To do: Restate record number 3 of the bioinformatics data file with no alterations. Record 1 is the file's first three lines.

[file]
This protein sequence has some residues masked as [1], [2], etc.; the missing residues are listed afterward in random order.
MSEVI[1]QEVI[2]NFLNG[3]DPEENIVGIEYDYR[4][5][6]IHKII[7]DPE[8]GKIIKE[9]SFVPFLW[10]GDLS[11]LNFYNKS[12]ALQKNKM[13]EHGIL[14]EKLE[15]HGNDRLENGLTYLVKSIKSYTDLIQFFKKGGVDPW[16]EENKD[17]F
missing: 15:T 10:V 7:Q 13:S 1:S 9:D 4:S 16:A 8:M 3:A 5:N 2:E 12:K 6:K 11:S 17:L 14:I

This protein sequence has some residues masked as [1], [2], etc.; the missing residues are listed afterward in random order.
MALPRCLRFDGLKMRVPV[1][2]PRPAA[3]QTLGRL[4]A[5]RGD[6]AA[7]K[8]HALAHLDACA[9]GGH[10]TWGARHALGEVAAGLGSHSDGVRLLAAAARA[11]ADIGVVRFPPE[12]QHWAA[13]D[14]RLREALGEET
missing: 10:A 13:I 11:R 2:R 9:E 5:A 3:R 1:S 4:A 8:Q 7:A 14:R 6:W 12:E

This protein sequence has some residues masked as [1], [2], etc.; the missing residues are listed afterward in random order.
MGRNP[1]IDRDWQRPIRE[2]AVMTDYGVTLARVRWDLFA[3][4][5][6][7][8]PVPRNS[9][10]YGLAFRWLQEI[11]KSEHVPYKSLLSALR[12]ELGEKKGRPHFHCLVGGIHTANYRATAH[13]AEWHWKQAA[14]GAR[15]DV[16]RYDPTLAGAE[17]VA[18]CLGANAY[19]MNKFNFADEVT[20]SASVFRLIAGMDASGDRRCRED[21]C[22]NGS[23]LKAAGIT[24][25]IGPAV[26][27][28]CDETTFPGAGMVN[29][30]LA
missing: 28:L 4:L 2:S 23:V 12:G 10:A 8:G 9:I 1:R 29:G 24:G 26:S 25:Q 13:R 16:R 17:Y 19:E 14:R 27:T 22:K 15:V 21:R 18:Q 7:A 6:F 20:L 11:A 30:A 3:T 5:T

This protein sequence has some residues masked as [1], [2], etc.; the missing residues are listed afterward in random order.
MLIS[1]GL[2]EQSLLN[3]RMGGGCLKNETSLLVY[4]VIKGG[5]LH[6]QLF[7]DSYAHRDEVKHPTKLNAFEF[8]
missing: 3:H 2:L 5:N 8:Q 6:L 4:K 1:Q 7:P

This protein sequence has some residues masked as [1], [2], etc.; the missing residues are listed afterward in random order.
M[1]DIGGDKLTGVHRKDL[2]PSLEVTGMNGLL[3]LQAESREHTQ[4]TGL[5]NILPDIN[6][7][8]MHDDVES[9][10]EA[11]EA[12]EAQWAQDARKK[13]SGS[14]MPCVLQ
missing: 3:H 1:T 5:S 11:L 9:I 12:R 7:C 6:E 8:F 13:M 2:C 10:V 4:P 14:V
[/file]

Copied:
This protein sequence has some residues masked as [1], [2], etc.; the missing residues are listed afterward in random order.
MGRNP[1]IDRDWQRPIRE[2]AVMTDYGVTLARVRWDLFA[3][4][5][6][7][8]PVPRNS[9][10]YGLAFRWLQEI[11]KSEHVPYKSLLSALR[12]ELGEKKGRPHFHCLVGGIHTANYRATAH[13]AEWHWKQAA[14]GAR[15]DV[16]RYDPTLAGAE[17]VA[18]CLGANAY[19]MNKFNFADEVT[20]SASVFRLIAGMDASGDRRCRED[21]C[22]NGS[23]LKAAGIT[24][25]IGPAV[26][27][28]CDETTFPGAGMVN[29][30]LA
missing: 28:L 4:L 2:S 23:V 12:G 10:A 8:G 9:I 1:R 29:G 24:G 26:S 25:Q 13:R 16:R 17:Y 19:E 14:R 27:T 22:K 15:V 21:R 18:Q 7:A 6:F 20:L 11:A 30:A 3:T 5:T